Mobile Phone Contract - Price Rise Refunds

edited 14 May 2014 at 10:18PM in Mobiles
1.6K replies 135.2K views
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  • Did anybody else notice the O2 adverts in the Metro on Friday where they state (in bold and about 3 times) that prices will increase by RPI (this is how the contracts should have always been advertised)? As you can see from my email below I am pushing Ofcom to confirm that if O2 actually increase prices during the FIXED TERM, then consumer will be allowed to walk away from the contract penalty free!


    I guess the point is the customer knows up front that the contract price will rise, not thinking it's fixed. Its always been possible under the T&C just not obvious to the customer.


    The aim of the rules were to make sure anyone who expected to pay a set £XX each month for 12/18/24 months got that. O2 are simply stating clearly in advance that's not the case on some plans.

    Were the deals for O2 refresh phones? They are not like "normal" O2 deals in that Refresh is a monthly airtime plan and a 12/18/24 month phone loan contract. The airtime side is more like a 30 day rolling contract in that it can be cancelled at anytime, as long as the phone plan side is paid off.
  • Randomcurve:

    Appeal submitted to Ombudsman Services (copying in OFCOM).

    I have pointed them to the link that you have supplied, requesting that they respectfully review my case and the good news is, I submitted it this morning - they have agreed to review my complaint and respond hopefully by Monday.

    Fingers crossed... I will give you an update once it is received.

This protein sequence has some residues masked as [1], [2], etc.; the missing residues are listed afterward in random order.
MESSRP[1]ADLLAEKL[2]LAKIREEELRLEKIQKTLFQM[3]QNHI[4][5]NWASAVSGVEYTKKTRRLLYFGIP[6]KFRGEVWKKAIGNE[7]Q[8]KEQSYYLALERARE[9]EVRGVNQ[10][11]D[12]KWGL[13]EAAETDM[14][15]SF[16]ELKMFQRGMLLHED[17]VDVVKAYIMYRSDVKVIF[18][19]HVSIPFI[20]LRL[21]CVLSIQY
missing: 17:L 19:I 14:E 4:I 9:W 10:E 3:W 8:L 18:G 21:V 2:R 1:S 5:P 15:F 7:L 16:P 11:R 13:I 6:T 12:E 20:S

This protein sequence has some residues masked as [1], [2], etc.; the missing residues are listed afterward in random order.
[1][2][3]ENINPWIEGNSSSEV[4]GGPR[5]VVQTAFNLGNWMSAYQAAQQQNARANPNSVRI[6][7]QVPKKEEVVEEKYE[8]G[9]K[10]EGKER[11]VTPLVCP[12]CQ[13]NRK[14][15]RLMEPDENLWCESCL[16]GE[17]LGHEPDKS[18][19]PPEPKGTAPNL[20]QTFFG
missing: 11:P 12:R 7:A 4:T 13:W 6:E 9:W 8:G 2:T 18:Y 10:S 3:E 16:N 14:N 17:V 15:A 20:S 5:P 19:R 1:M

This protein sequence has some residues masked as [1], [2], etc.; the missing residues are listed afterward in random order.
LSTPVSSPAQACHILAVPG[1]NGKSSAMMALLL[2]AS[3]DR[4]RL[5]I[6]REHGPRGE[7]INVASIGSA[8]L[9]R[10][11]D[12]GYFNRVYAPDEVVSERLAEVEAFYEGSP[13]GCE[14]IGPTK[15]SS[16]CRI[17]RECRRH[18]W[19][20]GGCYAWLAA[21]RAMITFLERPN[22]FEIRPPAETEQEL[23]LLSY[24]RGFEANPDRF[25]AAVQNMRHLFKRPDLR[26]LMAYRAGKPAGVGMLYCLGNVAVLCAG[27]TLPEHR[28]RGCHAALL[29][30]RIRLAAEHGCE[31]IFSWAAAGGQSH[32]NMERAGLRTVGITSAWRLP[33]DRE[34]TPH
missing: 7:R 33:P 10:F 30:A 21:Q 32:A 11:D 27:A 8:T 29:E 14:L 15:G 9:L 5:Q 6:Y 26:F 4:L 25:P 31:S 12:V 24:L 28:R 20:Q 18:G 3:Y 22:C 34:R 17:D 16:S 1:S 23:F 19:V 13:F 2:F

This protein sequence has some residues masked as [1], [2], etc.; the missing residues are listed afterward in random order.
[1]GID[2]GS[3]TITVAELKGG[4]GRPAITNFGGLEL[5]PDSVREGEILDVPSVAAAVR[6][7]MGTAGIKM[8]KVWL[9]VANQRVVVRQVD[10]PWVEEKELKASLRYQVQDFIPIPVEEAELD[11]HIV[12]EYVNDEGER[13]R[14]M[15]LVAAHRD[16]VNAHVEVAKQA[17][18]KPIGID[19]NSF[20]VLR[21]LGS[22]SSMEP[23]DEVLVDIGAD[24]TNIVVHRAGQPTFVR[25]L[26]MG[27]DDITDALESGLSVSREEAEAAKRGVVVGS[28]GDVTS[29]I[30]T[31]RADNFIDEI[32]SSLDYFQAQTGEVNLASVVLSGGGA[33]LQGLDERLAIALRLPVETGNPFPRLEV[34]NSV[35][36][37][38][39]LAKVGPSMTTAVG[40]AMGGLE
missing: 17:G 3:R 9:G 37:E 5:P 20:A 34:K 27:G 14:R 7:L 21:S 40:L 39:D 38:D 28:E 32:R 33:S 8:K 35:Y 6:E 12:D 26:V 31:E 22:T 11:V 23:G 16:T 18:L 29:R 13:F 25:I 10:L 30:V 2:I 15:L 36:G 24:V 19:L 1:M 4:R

• edited 27 February 2014 at 9:19PM
    RandomCurveRandomCurve Forumite
    1.6K Posts
    edited 27 February 2014 at 9:19PM
    SayNoToO2 wrote: »
    Randomcurve:

    Appeal submitted to Ombudsman Services (copying in OFCOM).

    I have pointed them to the link that you have supplied, requesting that they respectfully review my case and the good news is, I submitted it this morning - they have agreed to review my complaint and respond hopefully by Monday.

    Fingers crossed... I will give you an update once it is received.



    Good luck :) - This is a landmark case, because it will also show (if you win) that the new O2 contract where they clearly state they will increase prices by RPI would also be illegal!

    This was Ofcoms response to my request for them to explain if the scheme covers this situation (Q1 below):

    2 February e mail

    ADR Schemes – Ofcoms response:

    The ADR schemes will take on a case if it falls within their own terms of reference. They determine whether a complaint falls within their remit on a case-by-case basis by considering, among other things, the nature of each individual complaint. You should therefore contact the relevant scheme provider directly.

    I have responded wit the below (On Monday - and await a reply:

    The ADR schemes were set up by Ofcom and Ofcom has the contract with the ADR scheme therefore Ofcom must have terms of reference/Service Level Agreements which will included what is and is not covered. Therefore I fail to understand why you are asking the consumer to “negotiate” with the ADR scheme. Can you please clarify if the following two points are covered by the ADR – as a reminder the Ofcom website says:

    If you believe any of the terms and conditions in your ‘phone or broadband contract are unfair, you should contact your provider.

    If this doesn’t resolve your problem, ask your provider for a deadlock letter. This enables you to take your complaint to an Alternative Dispute Resolution (ADR) scheme.


    Q 1
    Case 1: A challenge to a CP that their price rise is not enforceable under the UTCCRs as a price rise in a fixed term contract is unfair due to the reasons I have laid out in earlier emails (I don’t expect Ofcom to answer if it is fair or not, just if this does or does not fall within the ADR remit).

    Q 2
    Case 2: A CP changes its T&Cs claiming the change is not of material detriment, the consumer begs to differ
  • Hi RandomCurve

    OK so response from OFCOM re ADR failing/refusing to investigate...


    Ofcom reference: *-*********